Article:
3DVAR versus Traditional Dual-Doppler Wind Retrievals of a Simulated Supercell Thunderstorm

Corey K. Potvin NOAA/National Severe Storms Laboratory, Norman, Oklahoma

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Daniel Betten School of Meteorology, University of Oklahoma, Norman, Oklahoma

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Louis J. Wicker NOAA/National Severe Storms Laboratory, Norman, Oklahoma

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Kimberly L. Elmore Cooperative Institute for Mesoscale Meteorological Studies, University of Oklahoma, and NOAA/OAR/National Severe Storms Laboratory, Norman, Oklahoma

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Michael I. Biggerstaff School of Meteorology, University of Oklahoma, Norman, Oklahoma

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Abstract

Use of the three-dimensional variational data assimilation (3DVAR) framework in dual-Doppler wind analysis (DDA) offers several advantages over traditional techniques. Perhaps the most important is that the errors that result from explicit integration of the mass continuity equation in traditional methods are avoided. In this study, observing system simulation experiments (OSSEs) are used to compare supercell thunderstorm wind retrievals from a 3DVAR DDA technique and three traditional DDA methods. The 3DVAR technique produces better wind retrievals near the top of the storm than the traditional methods in the experiments. This is largely attributed to the occurrence of severe errors aloft in the traditional retrievals whether the continuity equation integration proceeds upward (due to vertically accumulating errors), downward (due to severe boundary condition errors arising from uncertainty in the horizontal divergence field aloft), or in both directions. Smaller, but statistically significant, improvement occurs near the ground using the 3DVAR method. When lack of upper-level observations prevents application of a top boundary condition in the traditional DDA framework, the 3DVAR approach produces better analyses at all levels. These results strongly suggest the 3DVAR DDA framework is generally preferable to traditional formulations.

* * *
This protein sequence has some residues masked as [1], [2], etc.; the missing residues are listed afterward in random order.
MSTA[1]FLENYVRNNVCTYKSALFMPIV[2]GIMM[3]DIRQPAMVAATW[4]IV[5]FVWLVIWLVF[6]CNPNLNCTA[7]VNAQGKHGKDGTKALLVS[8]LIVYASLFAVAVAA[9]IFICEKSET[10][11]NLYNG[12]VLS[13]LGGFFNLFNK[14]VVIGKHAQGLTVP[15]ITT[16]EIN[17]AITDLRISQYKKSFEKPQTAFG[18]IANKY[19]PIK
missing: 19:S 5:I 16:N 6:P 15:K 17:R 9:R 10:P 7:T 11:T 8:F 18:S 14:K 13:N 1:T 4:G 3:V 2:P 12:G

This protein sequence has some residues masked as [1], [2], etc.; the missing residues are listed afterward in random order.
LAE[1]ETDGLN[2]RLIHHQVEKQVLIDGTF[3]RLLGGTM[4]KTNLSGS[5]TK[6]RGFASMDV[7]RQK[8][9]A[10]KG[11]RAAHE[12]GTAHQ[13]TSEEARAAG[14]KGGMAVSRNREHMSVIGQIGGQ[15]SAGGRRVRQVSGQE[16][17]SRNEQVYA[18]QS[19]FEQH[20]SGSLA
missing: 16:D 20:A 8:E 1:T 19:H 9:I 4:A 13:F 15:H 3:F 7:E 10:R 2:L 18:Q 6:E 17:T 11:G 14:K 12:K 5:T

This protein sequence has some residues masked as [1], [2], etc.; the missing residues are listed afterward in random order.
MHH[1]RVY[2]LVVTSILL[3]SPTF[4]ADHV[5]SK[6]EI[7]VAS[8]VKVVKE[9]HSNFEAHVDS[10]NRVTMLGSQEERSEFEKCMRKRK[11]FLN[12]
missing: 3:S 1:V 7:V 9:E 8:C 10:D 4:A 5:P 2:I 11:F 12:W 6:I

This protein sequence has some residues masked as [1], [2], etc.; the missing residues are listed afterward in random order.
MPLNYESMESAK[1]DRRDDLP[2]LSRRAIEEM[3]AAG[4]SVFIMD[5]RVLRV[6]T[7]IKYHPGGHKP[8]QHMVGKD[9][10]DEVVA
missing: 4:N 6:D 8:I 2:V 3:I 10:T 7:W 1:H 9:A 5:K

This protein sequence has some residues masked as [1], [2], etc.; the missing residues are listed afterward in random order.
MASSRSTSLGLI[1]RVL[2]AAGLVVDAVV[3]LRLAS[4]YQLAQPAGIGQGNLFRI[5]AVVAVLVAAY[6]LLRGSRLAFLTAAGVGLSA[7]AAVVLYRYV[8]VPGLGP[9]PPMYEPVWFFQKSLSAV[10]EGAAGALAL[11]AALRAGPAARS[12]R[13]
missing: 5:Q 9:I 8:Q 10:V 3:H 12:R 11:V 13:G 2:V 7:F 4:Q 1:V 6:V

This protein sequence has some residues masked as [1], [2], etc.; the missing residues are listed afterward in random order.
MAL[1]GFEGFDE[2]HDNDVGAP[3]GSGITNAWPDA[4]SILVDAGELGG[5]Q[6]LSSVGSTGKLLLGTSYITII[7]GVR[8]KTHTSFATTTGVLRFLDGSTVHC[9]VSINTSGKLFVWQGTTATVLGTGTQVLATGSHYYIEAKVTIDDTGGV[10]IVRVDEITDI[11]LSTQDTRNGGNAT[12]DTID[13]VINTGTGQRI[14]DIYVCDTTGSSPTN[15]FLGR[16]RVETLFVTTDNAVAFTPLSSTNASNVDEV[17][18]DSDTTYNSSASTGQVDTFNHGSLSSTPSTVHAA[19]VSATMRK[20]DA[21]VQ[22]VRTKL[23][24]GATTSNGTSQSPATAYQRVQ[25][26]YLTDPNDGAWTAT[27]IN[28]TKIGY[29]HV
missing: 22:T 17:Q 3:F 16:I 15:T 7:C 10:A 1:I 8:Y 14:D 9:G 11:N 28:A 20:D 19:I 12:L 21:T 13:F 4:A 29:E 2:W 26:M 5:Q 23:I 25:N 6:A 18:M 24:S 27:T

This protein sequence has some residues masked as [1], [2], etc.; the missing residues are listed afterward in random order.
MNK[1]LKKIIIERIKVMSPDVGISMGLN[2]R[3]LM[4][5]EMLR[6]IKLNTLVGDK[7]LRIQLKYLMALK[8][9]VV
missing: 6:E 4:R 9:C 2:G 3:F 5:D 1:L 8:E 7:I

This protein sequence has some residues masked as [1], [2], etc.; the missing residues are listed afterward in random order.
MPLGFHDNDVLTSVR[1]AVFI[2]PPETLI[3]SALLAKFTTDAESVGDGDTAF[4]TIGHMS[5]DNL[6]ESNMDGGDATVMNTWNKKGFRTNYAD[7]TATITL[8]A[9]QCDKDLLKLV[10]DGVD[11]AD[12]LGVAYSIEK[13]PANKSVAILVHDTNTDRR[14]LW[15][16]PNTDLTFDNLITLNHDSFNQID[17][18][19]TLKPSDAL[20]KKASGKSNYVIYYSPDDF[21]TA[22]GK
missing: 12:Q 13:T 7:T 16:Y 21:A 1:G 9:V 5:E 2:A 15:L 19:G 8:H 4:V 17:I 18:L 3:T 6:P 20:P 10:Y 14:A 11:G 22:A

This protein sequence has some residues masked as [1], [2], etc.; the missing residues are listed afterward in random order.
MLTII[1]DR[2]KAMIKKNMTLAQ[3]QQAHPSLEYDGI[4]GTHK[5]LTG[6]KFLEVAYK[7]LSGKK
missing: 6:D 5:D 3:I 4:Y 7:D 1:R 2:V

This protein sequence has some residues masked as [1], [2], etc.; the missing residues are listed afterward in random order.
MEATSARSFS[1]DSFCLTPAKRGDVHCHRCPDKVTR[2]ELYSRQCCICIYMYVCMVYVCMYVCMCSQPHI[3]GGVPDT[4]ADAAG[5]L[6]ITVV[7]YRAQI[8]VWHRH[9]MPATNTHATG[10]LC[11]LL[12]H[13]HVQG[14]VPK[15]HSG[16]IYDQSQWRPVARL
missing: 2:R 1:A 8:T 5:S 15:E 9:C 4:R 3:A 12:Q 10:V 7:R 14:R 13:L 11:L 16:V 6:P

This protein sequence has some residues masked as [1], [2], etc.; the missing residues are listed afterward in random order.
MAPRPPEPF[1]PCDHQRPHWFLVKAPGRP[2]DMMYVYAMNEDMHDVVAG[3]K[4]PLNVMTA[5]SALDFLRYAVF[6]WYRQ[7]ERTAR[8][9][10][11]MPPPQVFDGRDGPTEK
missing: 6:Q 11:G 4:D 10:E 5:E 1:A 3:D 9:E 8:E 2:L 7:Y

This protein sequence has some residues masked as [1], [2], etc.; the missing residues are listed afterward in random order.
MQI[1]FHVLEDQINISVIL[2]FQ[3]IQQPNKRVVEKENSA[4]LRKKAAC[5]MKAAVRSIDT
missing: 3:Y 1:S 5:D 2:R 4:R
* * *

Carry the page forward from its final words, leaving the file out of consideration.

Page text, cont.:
Corresponding author address: Dr. Corey K. Potvin, National Severe Storms Laboratory, National Weather Center, 120 David L. Boren Blvd., Norman, OK 73072. E-mail: corey.potvin@noaa.gov

Abstract

Use of the three-dimensional variational data assimilation (3DVAR) framework in dual-Doppler wind analysis (DDA) offers several advantages over traditional techniques. Perhaps the most important is that the errors that result from explicit integration of the mass continuity equation in traditional methods are avoided. In this study, observing system simulation experiments (OSSEs) are used to compare supercell thunderstorm wind retrievals from a 3DVAR DDA technique and three traditional DDA methods. The 3DVAR technique produces better wind retrievals near the top of the storm than the traditional methods in the experiments. This is largely attributed to the occurrence of severe errors aloft in the traditional retrievals whether the continuity equation integration proceeds upward (due to vertically accumulating errors), downward (due to severe boundary condition errors arising from uncertainty in the horizontal divergence field aloft), or in both directions. Smaller, but statistically significant, improvement occurs near the ground using the 3DVAR method. When lack of upper-level observations prevents application of a top boundary condition in the traditional DDA framework, the 3DVAR approach produces better analyses at all levels. These results strongly suggest the 3DVAR DDA framework is generally preferable to traditional formulations.

Corresponding author address: Dr. Corey K. Potvin, National Severe Storms Laboratory, National Weather Center, 120 David L. Boren Blvd., Norman, OK 73072. E-mail: corey.potvin@noaa.gov
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